Earlier this week, I shared an article WordPress Hacked: How I Handle It By Utilizing Sucuri. For 72hours, I had no access to my website from the front or backend. It was a complete nightmare that gave me horrible anxiety and stress. Over the last year, more and more bloggers and business owners have shared via social media about their websites being taken down by malware. Still, I noticed no one walks through how to protect your WordPress website from malware after the attacks. Today, I will walk you through all the tips that Sucuri gave me, and I share them with you.
Hosting Companies Matter
Google and other search engines are penalizing your website if it is not a trusted website. Have you ever been on a website, and it says it is not secure? Well, that means the person lacks an SSL certificate through their hosting company. Some hosting providers and others like Go Daddy charge you extra. Do your due diligence and research the company that is best for you. I will say a lot of my friends who have been having issues it has been with Bluehost. Be wary of locking in terms more extended than a year, and always shop around.
If you can add firewall protection with your hosting if it is offered. ‘
They told me that malware could attach itself when you allow paths to be open by old themes, accounts, and outdated plugins.
Delete Old User Accounts
If you looked at my account, I had over ten people who had access to my site, and only three, including me, should have access. Remove anyone who does not need current access to your website.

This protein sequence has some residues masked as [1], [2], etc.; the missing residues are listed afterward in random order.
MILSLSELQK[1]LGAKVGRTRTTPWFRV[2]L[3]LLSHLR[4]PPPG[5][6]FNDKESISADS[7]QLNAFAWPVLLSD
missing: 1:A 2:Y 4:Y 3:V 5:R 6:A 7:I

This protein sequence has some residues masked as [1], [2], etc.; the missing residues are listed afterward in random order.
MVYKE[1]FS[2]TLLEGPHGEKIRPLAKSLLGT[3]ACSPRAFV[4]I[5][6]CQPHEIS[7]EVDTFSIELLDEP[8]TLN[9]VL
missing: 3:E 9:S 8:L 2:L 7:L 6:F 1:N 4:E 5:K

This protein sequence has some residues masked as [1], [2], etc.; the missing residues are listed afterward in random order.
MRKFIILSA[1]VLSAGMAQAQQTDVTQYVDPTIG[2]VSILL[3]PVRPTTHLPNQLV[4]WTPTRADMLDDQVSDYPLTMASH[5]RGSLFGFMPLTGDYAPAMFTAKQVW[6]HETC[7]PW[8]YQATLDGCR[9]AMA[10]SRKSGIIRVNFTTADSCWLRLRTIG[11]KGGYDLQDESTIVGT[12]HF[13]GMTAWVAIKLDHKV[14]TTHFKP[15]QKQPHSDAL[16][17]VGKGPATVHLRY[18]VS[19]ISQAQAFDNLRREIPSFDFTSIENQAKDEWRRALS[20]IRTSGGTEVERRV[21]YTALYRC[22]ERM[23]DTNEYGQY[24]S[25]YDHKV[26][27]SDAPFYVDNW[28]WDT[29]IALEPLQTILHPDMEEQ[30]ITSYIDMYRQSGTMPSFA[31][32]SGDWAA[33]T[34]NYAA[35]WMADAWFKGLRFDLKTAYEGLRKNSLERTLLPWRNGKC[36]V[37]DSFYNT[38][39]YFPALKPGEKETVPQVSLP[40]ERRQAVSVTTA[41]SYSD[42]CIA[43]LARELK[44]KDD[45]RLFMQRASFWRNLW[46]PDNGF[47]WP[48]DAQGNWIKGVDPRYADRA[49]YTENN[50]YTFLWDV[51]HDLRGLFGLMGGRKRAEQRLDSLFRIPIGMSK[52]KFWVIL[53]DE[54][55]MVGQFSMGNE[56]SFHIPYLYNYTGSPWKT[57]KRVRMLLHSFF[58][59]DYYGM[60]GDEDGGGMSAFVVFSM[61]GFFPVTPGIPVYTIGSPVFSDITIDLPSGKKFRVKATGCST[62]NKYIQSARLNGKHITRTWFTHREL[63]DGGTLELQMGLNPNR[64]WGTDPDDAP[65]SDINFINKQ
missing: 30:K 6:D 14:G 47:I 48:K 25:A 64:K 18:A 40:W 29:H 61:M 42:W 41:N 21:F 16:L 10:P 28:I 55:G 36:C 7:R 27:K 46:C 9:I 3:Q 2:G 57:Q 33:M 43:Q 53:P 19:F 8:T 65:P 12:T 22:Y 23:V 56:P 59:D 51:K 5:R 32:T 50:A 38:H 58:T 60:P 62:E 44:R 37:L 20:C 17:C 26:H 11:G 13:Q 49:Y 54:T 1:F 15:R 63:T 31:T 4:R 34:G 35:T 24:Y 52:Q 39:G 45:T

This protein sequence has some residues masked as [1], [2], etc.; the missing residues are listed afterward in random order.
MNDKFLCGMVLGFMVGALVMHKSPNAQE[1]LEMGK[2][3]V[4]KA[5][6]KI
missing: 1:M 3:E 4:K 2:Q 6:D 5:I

Delete Old Themes
Okay, so on Imperfect Concepts, I had EIGHT old themes sitting there that were deactivated, and I thought that was okay. Actually, this is one of the main ways they get into your system. When I thought about it, I need to have all the themes installed on the system when I have access to them on my hard drive or where I purchased the theme.
Enable Auto Update
The second biggest way malware can attack your system is outdated or deactivated plugins. Maybe I had noticed this, but WordPress has an auto-update button you can select, and your plugins will never be outdated. In addition to that, make sure you delete plugins you are no longer using.
Remove Old Backups
When the tech support went into the system, I had backed up my website from 2017. Let’s say that’s not necessary at all, and once again, it’s another way for malware to enter your system and hack your website.
Two other important things I discussed with Sucuri was having someone run monthly maintenance on my website to make sure everything is updated. When I paid for their yearly plan, I could do that vs. hiring a small business, but I would highly suggest investing in someone small business or a company like Sucuri to run monthly maintenance on your website. Then there is Wordfence, a plugin that helps protect your website that I recently installed. I currently have the free version but upgrading to the paid.
One of the biggest things I tell clients when they state they want to get on WordPress is it’s you doing everything. When you utilize Shopify, Squarespace, Wix, and more, you have a tech support team to help you. Suppose something happens with your WordPress; it’s up to you to handle it. I hope these six tips can help you protect your WordPress website from malware.
Photo by Christopher Gower on Unsplash